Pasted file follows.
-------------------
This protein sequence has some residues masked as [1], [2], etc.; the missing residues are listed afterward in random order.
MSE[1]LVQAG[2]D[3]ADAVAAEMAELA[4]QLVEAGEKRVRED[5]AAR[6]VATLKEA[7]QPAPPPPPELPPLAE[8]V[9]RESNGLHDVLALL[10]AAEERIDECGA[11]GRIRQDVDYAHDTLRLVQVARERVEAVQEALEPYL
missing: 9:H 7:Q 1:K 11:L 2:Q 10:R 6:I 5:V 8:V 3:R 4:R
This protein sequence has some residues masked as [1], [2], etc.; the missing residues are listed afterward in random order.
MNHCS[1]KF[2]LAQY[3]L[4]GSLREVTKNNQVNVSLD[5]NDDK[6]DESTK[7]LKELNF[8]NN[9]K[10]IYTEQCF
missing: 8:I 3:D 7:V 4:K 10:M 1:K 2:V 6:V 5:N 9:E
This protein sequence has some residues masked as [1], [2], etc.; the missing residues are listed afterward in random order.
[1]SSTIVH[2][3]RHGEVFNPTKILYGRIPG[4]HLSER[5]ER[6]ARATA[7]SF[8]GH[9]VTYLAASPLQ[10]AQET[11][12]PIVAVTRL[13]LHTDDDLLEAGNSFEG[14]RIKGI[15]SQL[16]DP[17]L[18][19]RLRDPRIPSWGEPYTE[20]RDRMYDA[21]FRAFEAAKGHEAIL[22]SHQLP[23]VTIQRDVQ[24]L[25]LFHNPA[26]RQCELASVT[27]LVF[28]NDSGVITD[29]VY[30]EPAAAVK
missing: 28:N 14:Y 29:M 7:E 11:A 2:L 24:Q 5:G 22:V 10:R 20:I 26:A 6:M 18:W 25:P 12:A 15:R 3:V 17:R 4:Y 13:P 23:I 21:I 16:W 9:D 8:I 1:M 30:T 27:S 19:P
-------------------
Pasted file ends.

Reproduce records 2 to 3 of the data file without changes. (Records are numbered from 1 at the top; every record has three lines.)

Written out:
This protein sequence has some residues masked as [1], [2], etc.; the missing residues are listed afterward in random order.
MNHCS[1]KF[2]LAQY[3]L[4]GSLREVTKNNQVNVSLD[5]NDDK[6]DESTK[7]LKELNF[8]NN[9]K[10]IYTEQCF
missing: 8:I 3:D 7:V 4:K 10:M 1:K 2:V 6:V 5:N 9:E
This protein sequence has some residues masked as [1], [2], etc.; the missing residues are listed afterward in random order.
[1]SSTIVH[2][3]RHGEVFNPTKILYGRIPG[4]HLSER[5]ER[6]ARATA[7]SF[8]GH[9]VTYLAASPLQ[10]AQET[11][12]PIVAVTRL[13]LHTDDDLLEAGNSFEG[14]RIKGI[15]SQL[16]DP[17]L[18][19]RLRDPRIPSWGEPYTE[20]RDRMYDA[21]FRAFEAAKGHEAIL[22]SHQLP[23]VTIQRDVQ[24]L[25]LFHNPA[26]RQCELASVT[27]LVF[28]NDSGVITD[29]VY[30]EPAAAVK
missing: 28:N 14:Y 29:M 7:E 11:A 2:L 24:Q 5:G 22:V 10:R 20:I 26:A 6:M 18:W 25:P 12:A 15:R 3:V 17:R 4:Y 13:P 23:I 21:I 16:W 9:D 8:I 1:M 30:T 27:S 19:P